Ward, of JPMorgan Chase, also praises VB.NET and said he plans to use it more over time. "The development cycle is much more rapid, and it scales very well. Applications written in VB 6 are usually designed for a certain size. To get larger and to do more can be time consuming and difficult. This is not as pronounced with VB.NET. You can put it on the Web, the desktop, it doesn't make that much difference."
The good and the bad of C# development
He is not a fan of C#, however, or the way Microsoft has packaged it. "They put C# and VB in same package, so you've got divisions inside the company of those who do C# and those who do VB," Ward said. "They should've picked one and stuck with it."
Ward noted that the functional differences between C# and VB.NET syntaxes are very small. But he said the packaging alienated the VB programmers. "Once again they gave the C# guys all the glory. All the examples are in C#. It was more mature right out of box than VB.NET."
Neiger, meanwhile, said he feels C# and VB.NET are comparable, but he'll choose C# for some tasks "to keep my coding skills alive."
For Wenzel, the independent developer, C# goes back to his roots. "I was a C programmer. It's a cleaner language than VB -- it alway was," he said. "I probably won't go to VB.NET; I'll just start porting things to C#. Even if the government goes to .NET, there are certain things you can't do in VB.NET."
Moving to the Web -- and to Ajax
Wenzel especially likes C# for developing Web services applications -- a growing task among SearchVB survey respondents. This year, nearly 16% called themselves Web developers, compared with less than 8% last year.
"I'm currently doing a lot more Web-based applications than before, and using Web services with a VBscript front end talking to the Web service developed in C#. It's really cool stuff," he said.
Ward, too, said he expects to do more Web development over time, and expects to bump into the need for Ajax. For now, though, he said security remains a concern with Web applications, and most of his work today is desktop-oriented.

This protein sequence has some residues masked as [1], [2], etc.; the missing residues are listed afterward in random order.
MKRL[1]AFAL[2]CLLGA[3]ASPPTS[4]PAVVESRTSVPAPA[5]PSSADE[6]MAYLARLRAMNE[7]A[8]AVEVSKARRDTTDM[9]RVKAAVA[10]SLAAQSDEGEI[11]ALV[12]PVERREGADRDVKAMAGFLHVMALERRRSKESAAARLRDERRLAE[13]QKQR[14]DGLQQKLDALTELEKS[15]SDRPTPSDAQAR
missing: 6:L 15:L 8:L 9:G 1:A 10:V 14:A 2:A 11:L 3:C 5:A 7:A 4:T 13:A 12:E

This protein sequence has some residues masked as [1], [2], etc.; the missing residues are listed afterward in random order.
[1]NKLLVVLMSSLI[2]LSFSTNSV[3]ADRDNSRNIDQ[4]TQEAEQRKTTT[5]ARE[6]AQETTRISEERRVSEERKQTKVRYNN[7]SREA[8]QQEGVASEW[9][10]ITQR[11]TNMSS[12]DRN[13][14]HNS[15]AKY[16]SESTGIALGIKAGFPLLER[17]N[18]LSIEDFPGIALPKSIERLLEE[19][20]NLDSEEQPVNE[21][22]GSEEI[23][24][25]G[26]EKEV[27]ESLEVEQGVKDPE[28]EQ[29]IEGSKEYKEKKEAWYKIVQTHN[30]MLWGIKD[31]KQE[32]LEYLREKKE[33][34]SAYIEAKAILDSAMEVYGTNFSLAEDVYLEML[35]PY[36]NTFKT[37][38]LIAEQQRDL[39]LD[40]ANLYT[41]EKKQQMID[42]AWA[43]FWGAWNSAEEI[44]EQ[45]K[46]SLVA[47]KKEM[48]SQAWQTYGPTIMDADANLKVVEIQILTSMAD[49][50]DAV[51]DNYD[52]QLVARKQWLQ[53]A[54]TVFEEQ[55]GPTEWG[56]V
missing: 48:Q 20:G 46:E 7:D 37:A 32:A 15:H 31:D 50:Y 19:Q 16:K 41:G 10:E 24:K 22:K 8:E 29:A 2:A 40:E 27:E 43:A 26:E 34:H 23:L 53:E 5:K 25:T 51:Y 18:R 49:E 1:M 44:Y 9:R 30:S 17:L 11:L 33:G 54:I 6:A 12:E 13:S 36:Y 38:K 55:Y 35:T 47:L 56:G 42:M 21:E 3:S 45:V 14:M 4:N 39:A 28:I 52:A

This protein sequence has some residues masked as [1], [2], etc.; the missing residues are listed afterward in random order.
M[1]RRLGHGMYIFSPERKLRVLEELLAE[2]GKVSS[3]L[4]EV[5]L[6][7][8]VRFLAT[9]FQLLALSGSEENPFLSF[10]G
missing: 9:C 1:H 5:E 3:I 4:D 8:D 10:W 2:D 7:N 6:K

Working alone, wearing many hats
For all three developers, work often spans the entire software development life cycle, and often work alone or in small teams, which is reflective of the SearchVB survey results. And for the most part, they prefer this way of working. However, they agree that larger applications often require larger teams and more specialization.
"I primarily work alone," Wenzel said. "The more people you add to the team, productivity drops because of the communication that has to go on. I prefer to work by myself, but occasionally a project is too large to do so, but even there I'll do the core system."
According to Ward, "It has a lot to do with the size of the application you're dealing with. The smaller the application, being involved in the wider breadth of the lifecycle allows for a greater understanding of what you want and what you did. But with a larger application that's not possible, so all you can do is your part, and you have to trust what you're being told is what's going to happen."
But being involved throughout the lifecycle "keeps it more interesting," Wenzel said. "It gives you variety."
And, Ward added, "Once you do a soup-to-nuts piece it's hard to go back into ignorance and just do your piece and be satisfied it's going to work out."